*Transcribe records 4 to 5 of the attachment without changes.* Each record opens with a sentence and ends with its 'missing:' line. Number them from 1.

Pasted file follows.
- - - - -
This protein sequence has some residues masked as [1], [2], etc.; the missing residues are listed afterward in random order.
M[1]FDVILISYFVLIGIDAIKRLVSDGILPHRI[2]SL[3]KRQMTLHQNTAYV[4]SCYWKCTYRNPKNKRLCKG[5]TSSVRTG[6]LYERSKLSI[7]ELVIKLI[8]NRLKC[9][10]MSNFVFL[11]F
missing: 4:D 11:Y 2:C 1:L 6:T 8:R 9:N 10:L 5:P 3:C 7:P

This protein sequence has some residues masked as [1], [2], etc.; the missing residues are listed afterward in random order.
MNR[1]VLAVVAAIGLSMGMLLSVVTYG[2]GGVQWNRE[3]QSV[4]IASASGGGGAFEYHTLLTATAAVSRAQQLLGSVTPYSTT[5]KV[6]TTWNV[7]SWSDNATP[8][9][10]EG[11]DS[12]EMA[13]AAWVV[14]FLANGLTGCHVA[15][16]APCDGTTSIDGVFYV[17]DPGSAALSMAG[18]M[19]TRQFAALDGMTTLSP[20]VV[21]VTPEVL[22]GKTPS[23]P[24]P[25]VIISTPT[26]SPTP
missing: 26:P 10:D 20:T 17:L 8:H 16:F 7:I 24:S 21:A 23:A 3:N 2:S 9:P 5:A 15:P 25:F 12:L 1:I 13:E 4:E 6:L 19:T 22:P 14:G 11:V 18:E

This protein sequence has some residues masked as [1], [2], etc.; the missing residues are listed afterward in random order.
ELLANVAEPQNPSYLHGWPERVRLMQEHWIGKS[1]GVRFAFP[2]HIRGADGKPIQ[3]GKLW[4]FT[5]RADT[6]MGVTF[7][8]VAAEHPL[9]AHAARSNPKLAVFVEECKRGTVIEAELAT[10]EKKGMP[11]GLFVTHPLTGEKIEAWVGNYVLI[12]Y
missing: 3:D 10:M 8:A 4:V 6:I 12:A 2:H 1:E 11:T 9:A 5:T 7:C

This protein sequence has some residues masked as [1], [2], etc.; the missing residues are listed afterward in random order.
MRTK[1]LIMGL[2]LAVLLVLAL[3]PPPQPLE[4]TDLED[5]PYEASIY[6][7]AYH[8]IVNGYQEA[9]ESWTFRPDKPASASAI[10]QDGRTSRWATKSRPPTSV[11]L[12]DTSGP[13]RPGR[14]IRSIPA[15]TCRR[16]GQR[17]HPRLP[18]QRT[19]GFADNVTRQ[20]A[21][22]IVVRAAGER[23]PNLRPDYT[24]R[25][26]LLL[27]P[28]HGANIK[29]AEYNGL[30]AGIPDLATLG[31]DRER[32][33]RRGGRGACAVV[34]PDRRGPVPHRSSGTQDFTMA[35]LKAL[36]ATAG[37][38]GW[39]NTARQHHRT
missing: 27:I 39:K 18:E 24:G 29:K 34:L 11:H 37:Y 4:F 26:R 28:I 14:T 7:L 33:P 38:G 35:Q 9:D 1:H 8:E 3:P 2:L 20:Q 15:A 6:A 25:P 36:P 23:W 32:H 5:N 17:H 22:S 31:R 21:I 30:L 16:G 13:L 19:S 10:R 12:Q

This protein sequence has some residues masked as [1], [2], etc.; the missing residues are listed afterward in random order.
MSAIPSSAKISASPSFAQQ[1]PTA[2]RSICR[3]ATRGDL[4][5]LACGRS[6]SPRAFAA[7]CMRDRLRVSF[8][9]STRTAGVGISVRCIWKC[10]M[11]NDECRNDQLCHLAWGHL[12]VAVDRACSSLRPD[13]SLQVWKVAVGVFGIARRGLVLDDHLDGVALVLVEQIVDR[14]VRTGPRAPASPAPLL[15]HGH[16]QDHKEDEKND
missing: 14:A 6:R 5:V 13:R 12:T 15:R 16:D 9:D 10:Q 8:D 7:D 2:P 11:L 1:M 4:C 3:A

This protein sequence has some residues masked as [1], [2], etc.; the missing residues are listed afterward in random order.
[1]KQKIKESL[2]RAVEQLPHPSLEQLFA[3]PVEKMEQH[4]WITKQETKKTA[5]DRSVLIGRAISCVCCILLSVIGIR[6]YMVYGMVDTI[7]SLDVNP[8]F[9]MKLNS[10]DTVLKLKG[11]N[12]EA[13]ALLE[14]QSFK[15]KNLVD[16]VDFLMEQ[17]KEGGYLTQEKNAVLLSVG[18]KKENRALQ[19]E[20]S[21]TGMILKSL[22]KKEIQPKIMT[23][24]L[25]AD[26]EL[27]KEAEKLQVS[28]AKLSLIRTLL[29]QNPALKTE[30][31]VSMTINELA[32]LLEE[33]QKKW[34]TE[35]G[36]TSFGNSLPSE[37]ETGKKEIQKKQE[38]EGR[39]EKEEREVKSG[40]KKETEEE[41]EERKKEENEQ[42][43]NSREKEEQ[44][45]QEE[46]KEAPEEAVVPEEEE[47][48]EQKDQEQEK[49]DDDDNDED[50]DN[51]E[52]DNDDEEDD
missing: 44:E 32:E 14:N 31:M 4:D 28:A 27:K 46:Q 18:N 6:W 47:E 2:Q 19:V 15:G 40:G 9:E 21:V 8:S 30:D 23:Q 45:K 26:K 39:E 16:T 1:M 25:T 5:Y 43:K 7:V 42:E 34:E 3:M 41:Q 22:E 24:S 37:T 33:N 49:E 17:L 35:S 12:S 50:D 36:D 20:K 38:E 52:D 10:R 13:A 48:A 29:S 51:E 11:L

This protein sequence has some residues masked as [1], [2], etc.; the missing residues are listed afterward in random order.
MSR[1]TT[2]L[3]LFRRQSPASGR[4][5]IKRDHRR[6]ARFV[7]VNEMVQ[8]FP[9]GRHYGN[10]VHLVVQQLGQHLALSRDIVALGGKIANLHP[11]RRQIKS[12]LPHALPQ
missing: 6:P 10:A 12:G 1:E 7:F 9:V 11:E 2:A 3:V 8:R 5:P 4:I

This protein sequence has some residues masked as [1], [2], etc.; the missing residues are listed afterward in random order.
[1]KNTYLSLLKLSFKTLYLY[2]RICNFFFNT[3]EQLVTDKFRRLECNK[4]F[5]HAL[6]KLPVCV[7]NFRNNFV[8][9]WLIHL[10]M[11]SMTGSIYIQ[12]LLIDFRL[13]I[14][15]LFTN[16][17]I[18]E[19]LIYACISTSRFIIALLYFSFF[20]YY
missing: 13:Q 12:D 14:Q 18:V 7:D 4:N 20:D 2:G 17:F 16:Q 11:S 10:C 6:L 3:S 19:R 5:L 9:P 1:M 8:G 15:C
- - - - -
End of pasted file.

This protein sequence has some residues masked as [1], [2], etc.; the missing residues are listed afterward in random order.
MRTK[1]LIMGL[2]LAVLLVLAL[3]PPPQPLE[4]TDLED[5]PYEASIY[6][7]AYH[8]IVNGYQEA[9]ESWTFRPDKPASASAI[10]QDGRTSRWATKSRPPTSV[11]L[12]DTSGP[13]RPGR[14]IRSIPA[15]TCRR[16]GQR[17]HPRLP[18]QRT[19]GFADNVTRQ[20]A[21][22]IVVRAAGER[23]PNLRPDYT[24]R[25][26]LLL[27]P[28]HGANIK[29]AEYNGL[30]AGIPDLATLG[31]DRER[32][33]RRGGRGACAVV[34]PDRRGPVPHRSSGTQDFTMA[35]LKAL[36]ATAG[37][38]GW[39]NTARQHHRT
missing: 27:I 39:K 18:E 24:G 29:K 34:L 11:H 37:Y 4:F 26:R 28:I 14:T 7:L 33:P 38:G 35:Q 9:D 1:H 8:E 3:P 2:L 20:Q 15:A 6:A 25:P 36:P 23:W 32:H 5:N 17:H 22:S 31:R 21:I 30:L 16:G 13:L 19:S 10:R 12:Q

This protein sequence has some residues masked as [1], [2], etc.; the missing residues are listed afterward in random order.
MSAIPSSAKISASPSFAQQ[1]PTA[2]RSICR[3]ATRGDL[4][5]LACGRS[6]SPRAFAA[7]CMRDRLRVSF[8][9]STRTAGVGISVRCIWKC[10]M[11]NDECRNDQLCHLAWGHL[12]VAVDRACSSLRPD[13]SLQVWKVAVGVFGIARRGLVLDDHLDGVALVLVEQIVDR[14]VRTGPRAPASPAPLL[15]HGH[16]QDHKEDEKND
missing: 14:A 6:R 5:V 13:R 12:T 15:R 16:D 9:D 10:Q 8:D 7:D 2:P 11:L 1:M 4:C 3:A